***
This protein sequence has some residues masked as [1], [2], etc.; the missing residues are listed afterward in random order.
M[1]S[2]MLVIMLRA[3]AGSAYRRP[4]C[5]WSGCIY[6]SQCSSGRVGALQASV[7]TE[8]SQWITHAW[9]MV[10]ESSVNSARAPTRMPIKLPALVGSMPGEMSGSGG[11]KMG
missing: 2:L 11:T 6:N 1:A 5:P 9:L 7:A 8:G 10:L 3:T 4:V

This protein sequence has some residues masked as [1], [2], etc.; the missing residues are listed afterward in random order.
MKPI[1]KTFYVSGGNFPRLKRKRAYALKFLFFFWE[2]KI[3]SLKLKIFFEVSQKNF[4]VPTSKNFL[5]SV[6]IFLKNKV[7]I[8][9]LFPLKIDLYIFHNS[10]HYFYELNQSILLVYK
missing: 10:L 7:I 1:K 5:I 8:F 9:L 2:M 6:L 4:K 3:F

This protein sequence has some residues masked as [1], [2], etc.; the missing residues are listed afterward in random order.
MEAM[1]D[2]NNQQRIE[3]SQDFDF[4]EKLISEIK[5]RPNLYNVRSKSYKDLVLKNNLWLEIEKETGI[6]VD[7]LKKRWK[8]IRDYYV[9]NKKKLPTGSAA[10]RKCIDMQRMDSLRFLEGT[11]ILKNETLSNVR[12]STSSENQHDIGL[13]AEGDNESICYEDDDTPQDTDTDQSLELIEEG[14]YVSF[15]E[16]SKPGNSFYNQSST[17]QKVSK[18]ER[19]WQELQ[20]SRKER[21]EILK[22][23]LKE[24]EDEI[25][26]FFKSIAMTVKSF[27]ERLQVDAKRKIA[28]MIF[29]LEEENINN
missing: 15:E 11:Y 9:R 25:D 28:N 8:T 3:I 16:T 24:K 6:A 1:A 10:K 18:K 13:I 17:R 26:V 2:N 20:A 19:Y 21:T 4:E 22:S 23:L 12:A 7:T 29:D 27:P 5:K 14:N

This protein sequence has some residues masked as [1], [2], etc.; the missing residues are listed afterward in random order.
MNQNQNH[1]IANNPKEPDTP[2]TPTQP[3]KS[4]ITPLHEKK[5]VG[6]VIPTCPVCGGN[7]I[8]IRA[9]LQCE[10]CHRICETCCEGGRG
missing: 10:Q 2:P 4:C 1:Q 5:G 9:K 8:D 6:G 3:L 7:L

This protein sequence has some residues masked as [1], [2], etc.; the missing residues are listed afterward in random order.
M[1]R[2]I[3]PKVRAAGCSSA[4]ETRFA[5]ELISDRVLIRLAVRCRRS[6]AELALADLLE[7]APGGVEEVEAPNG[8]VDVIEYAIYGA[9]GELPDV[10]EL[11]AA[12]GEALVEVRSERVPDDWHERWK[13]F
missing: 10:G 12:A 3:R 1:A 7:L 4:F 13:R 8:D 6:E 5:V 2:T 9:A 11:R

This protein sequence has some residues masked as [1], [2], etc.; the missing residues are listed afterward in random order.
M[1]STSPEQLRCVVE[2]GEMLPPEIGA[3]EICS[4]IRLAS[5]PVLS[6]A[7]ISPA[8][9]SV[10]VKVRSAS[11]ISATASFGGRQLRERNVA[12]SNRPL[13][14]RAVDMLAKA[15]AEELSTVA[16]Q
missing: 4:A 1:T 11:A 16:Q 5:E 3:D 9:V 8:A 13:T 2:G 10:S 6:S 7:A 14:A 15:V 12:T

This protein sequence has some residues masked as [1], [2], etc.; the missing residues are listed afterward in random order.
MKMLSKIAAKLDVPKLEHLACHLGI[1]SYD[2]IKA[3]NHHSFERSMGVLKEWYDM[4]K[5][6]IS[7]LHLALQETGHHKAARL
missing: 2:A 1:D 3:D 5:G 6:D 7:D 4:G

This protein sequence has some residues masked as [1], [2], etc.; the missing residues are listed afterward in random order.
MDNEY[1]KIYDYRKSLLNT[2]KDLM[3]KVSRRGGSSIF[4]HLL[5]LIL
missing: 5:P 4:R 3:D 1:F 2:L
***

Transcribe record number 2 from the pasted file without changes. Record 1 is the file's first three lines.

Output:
This protein sequence has some residues masked as [1], [2], etc.; the missing residues are listed afterward in random order.
MKPI[1]KTFYVSGGNFPRLKRKRAYALKFLFFFWE[2]KI[3]SLKLKIFFEVSQKNF[4]VPTSKNFL[5]SV[6]IFLKNKV[7]I[8][9]LFPLKIDLYIFHNS[10]HYFYELNQSILLVYK
missing: 10:L 7:I 1:K 5:I 8:F 9:L 2:M 6:L 4:K 3:F